Now onto the “paired” items of clothing – boots (and gloves). I decided for the time being to forego “shoes” and go with something of a Game of Thrones/TV-adaptation-of-Wolf-Hall logic, i.e. that even those at the very top of society have to give something towards practicality and pragmatism, and basically wear extremely nice boots, rather than wearing beautiful footwear which never comes anywhere near a bit of mud. Boots, like gloves, have a distinct item for each in a pair, so that we can handle things like losing limbs, damaged limbs, etc, later in the game. Gloves and boots use the same colour system – they take the established colours from the clothing above, and then blend it 70% into a generic “leather” colour, to give the impression of dyed leather. Boots are therefore deliberately a tad less “striking” in colour than other items, but still maintain a strong semblance of the same colour schemes. Remember, as always, that you’ll never see these next to each other in game!
Gloves are coming soon… but possibly not before the end of June, since now that I have the three most essential items of clothing in place, I’m working solely on NPC mechanics in preparation for showing off an interim “0.8”-ish building at the UK IRDC at the end of the month.
Complete Generated Clothing Sets:
Here are some complete (aside from gloves) “sets” of clothing – note, of course, that the zoom level does vary across each item of clothing so that the player can see maximum detail, and you’ll obviously never see them all in-game “lined up” like this, but I think it’s quite nice to look at some of the aesthetic consistencies across different items of clothing belonging to the aristocratic echelons of a given civilization:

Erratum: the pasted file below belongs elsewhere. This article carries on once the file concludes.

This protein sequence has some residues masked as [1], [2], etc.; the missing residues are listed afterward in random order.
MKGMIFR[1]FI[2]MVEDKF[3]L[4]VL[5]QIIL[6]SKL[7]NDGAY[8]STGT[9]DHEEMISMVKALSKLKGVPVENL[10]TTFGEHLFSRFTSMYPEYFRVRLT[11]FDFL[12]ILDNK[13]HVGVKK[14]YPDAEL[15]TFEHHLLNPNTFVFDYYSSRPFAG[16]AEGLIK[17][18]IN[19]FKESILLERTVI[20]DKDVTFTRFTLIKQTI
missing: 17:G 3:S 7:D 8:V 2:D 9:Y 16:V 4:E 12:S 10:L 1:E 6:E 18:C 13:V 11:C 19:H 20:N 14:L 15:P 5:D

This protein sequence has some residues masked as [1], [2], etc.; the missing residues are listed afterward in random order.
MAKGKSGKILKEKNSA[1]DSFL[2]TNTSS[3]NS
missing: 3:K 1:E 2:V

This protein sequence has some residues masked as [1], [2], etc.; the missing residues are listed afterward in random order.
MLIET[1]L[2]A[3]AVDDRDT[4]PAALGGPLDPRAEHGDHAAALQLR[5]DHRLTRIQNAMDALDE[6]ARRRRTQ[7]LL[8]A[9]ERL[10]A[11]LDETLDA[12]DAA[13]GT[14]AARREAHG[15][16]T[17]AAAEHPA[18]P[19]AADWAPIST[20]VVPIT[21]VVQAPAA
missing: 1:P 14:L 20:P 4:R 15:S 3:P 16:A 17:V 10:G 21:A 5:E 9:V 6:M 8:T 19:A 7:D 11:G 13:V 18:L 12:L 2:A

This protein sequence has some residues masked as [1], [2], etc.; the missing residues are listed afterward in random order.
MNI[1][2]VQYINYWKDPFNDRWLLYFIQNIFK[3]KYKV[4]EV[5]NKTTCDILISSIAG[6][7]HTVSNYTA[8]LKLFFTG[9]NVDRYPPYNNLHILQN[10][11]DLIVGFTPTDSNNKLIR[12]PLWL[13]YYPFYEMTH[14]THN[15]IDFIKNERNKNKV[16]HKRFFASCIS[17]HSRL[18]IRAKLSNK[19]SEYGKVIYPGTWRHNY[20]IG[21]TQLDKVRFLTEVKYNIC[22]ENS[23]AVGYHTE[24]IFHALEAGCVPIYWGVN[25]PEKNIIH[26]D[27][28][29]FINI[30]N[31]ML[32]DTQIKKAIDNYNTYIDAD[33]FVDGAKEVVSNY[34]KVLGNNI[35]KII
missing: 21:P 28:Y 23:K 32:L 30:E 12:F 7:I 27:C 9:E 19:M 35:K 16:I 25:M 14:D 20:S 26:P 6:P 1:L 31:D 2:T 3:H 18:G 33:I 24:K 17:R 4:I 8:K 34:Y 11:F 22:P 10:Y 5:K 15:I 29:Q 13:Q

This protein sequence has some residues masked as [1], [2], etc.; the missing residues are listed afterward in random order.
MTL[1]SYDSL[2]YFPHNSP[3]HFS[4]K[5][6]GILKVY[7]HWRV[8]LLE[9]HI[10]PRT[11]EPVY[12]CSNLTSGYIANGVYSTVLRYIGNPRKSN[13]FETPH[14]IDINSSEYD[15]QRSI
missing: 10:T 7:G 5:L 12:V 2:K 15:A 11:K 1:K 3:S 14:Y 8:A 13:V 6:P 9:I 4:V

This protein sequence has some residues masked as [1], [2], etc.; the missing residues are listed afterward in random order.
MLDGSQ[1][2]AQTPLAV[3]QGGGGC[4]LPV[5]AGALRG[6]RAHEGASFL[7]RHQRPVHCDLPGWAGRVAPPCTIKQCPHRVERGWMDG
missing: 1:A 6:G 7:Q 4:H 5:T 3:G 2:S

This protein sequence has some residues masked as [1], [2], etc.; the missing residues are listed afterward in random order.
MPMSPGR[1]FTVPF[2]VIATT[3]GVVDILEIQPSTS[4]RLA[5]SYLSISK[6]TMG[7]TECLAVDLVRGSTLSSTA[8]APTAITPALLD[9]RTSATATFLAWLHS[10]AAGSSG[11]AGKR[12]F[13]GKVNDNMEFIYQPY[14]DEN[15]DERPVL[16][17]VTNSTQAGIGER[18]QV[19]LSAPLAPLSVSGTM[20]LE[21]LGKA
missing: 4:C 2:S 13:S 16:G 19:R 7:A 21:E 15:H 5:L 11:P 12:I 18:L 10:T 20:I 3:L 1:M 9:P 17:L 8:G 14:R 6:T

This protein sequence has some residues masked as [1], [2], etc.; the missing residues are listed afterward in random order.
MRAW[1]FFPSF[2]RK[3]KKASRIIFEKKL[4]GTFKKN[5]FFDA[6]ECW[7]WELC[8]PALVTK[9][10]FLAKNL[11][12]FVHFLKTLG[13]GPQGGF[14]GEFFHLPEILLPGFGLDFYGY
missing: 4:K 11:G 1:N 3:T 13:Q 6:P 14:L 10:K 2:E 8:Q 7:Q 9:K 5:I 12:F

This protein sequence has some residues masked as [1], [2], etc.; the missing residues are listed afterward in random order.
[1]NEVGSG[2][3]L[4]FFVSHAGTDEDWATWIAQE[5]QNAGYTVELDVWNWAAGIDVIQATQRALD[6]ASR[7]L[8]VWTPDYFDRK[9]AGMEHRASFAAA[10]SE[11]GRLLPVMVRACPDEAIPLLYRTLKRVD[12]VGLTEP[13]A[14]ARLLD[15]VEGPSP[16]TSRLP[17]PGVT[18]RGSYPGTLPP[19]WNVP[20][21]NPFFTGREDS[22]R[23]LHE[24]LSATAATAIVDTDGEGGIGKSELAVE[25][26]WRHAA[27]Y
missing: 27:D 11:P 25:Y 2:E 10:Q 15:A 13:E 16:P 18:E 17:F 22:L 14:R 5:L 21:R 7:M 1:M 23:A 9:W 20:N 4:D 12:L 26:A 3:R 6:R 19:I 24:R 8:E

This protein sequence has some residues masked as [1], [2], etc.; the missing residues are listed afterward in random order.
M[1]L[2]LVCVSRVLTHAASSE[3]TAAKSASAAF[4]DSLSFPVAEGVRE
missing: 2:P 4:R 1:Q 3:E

(Note that Set 4 contains no lower-body garment since the robe covers both the upper- and lower-body slots, and also in some of these examples, the underlying pattern – square, diamond, etc – varies, which it won’t in the actual game.)
I will be working on middle-class and lower-class/slum clothing soon, but that’s taking a back-seat now to work on some mechanics for the version I want to be able to show off at the UK IRDC. There will also, of course, be distinct clothing styles for nomadic civilizations and tribal civilizations, but those are going to come along later, although I do have some ideas for what types of generators I’m going to build for both of those.
Clothing generation is increasingly pointing towards an obvious but potentially very interesting and unusual mechanic: the ability to “fake” being a member of a given culture. Perhaps you can don clothes of other cultures (and perhaps lighten/darken your skin, as many real-world explorers and “adventurers” in the distant past did for exactly this reason?) and attempt to “pass yourself off” as a native in a distant land… which then yields potential gameplay around attempting to maintain the deception, say appropriate things in conversation, and give nothing away, whilst perhaps other NPCs are capable of noticing slightly unusual things about your character which suggest to them that all is not as it seems? I think this could be some really interesting territory to explore in the future…
Well, we now have heads, upper-body and lower-body clothing, and boots, so I’d say we’re about to ready to actually create URR’s NPCs. This week I’m going to be working on optimizing the field-of-view algorithm which needs some serious improvement for the next release, creating the new “character lookup” window which has room to include a face and to scroll through their clothing (and in 0.9 their armour and weaponry, if any), and continuing to work on crowd mechanics, spawning/de-spawning NPCs, etc. See you next time for an update on hopefully all of these things!